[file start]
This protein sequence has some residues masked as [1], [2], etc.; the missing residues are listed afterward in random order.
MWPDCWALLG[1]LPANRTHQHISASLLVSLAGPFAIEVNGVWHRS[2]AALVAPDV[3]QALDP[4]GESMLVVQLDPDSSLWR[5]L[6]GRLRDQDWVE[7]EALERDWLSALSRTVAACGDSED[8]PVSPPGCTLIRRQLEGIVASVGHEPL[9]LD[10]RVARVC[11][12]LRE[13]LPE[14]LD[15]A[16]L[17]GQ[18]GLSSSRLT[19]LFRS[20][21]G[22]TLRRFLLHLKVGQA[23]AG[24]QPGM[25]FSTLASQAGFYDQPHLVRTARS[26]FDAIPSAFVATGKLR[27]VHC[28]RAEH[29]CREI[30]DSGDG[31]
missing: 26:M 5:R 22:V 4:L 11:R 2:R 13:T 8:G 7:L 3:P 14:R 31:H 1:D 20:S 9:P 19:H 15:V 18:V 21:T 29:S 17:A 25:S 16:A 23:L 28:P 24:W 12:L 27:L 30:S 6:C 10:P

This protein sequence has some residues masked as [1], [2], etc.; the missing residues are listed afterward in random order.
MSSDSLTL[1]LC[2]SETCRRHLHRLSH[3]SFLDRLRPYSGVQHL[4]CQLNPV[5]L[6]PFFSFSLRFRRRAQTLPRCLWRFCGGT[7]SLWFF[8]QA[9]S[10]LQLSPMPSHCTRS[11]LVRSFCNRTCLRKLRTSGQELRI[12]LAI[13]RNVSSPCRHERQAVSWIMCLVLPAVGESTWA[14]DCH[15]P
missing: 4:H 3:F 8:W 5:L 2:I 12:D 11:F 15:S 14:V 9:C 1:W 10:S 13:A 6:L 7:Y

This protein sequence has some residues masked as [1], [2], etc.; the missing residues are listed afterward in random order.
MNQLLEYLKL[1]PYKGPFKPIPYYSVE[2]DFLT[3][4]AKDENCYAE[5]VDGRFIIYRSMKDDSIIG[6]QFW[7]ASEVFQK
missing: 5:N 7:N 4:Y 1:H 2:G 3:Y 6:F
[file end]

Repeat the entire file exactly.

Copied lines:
This protein sequence has some residues masked as [1], [2], etc.; the missing residues are listed afterward in random order.
MWPDCWALLG[1]LPANRTHQHISASLLVSLAGPFAIEVNGVWHRS[2]AALVAPDV[3]QALDP[4]GESMLVVQLDPDSSLWR[5]L[6]GRLRDQDWVE[7]EALERDWLSALSRTVAACGDSED[8]PVSPPGCTLIRRQLEGIVASVGHEPL[9]LD[10]RVARVC[11][12]LRE[13]LPE[14]LD[15]A[16]L[17]GQ[18]GLSSSRLT[19]LFRS[20][21]G[22]TLRRFLLHLKVGQA[23]AG[24]QPGM[25]FSTLASQAGFYDQPHLVRTARS[26]FDAIPSAFVATGKLR[27]VHC[28]RAEH[29]CREI[30]DSGDG[31]
missing: 26:M 5:R 22:V 4:L 11:R 2:R 13:T 8:G 7:L 3:P 14:R 31:H 1:D 20:S 9:P 19:H 15:V 18:V 21:T 29:S 17:A 25:S 16:A 23:L 28:P 24:W 12:L 27:L 30:S 6:C 10:P

This protein sequence has some residues masked as [1], [2], etc.; the missing residues are listed afterward in random order.
MSSDSLTL[1]LC[2]SETCRRHLHRLSH[3]SFLDRLRPYSGVQHL[4]CQLNPV[5]L[6]PFFSFSLRFRRRAQTLPRCLWRFCGGT[7]SLWFF[8]QA[9]S[10]LQLSPMPSHCTRS[11]LVRSFCNRTCLRKLRTSGQELRI[12]LAI[13]RNVSSPCRHERQAVSWIMCLVLPAVGESTWA[14]DCH[15]P
missing: 4:H 3:F 8:W 5:L 2:I 12:D 11:F 15:S 14:V 9:C 1:W 10:S 13:A 6:L 7:Y

This protein sequence has some residues masked as [1], [2], etc.; the missing residues are listed afterward in random order.
MNQLLEYLKL[1]PYKGPFKPIPYYSVE[2]DFLT[3][4]AKDENCYAE[5]VDGRFIIYRSMKDDSIIG[6]QFW[7]ASEVFQK
missing: 5:N 7:N 4:Y 1:H 2:G 3:Y 6:F